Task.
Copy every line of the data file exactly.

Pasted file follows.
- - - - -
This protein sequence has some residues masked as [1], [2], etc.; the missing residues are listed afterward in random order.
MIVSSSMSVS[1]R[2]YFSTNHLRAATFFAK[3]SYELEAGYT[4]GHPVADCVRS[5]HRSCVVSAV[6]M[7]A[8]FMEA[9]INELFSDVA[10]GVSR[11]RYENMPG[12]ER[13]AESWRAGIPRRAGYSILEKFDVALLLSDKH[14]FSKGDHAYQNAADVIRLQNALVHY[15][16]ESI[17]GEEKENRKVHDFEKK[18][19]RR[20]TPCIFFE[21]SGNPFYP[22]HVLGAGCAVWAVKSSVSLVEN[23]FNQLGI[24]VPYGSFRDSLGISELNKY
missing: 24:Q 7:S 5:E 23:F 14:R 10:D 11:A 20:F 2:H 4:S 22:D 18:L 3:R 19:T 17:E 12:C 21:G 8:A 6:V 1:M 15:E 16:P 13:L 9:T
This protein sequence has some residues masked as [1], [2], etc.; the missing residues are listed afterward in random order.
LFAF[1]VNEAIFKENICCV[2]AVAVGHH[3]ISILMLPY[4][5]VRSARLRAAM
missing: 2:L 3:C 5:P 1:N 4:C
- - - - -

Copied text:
This protein sequence has some residues masked as [1], [2], etc.; the missing residues are listed afterward in random order.
MIVSSSMSVS[1]R[2]YFSTNHLRAATFFAK[3]SYELEAGYT[4]GHPVADCVRS[5]HRSCVVSAV[6]M[7]A[8]FMEA[9]INELFSDVA[10]GVSR[11]RYENMPG[12]ER[13]AESWRAGIPRRAGYSILEKFDVALLLSDKH[14]FSKGDHAYQNAADVIRLQNALVHY[15][16]ESI[17]GEEKENRKVHDFEKK[18][19]RR[20]TPCIFFE[21]SGNPFYP[22]HVLGAGCAVWAVKSSVSLVEN[23]FNQLGI[24]VPYGSFRDSLGISELNKY
missing: 24:Q 7:S 5:E 23:F 14:R 10:D 11:A 20:F 2:H 4:S 22:D 18:L 3:R 19:T 17:E 12:C 21:G 8:A 6:V 1:M 15:E 16:P 13:L 9:T
This protein sequence has some residues masked as [1], [2], etc.; the missing residues are listed afterward in random order.
LFAF[1]VNEAIFKENICCV[2]AVAVGHH[3]ISILMLPY[4][5]VRSARLRAAM
missing: 2:L 3:C 5:P 1:N 4:C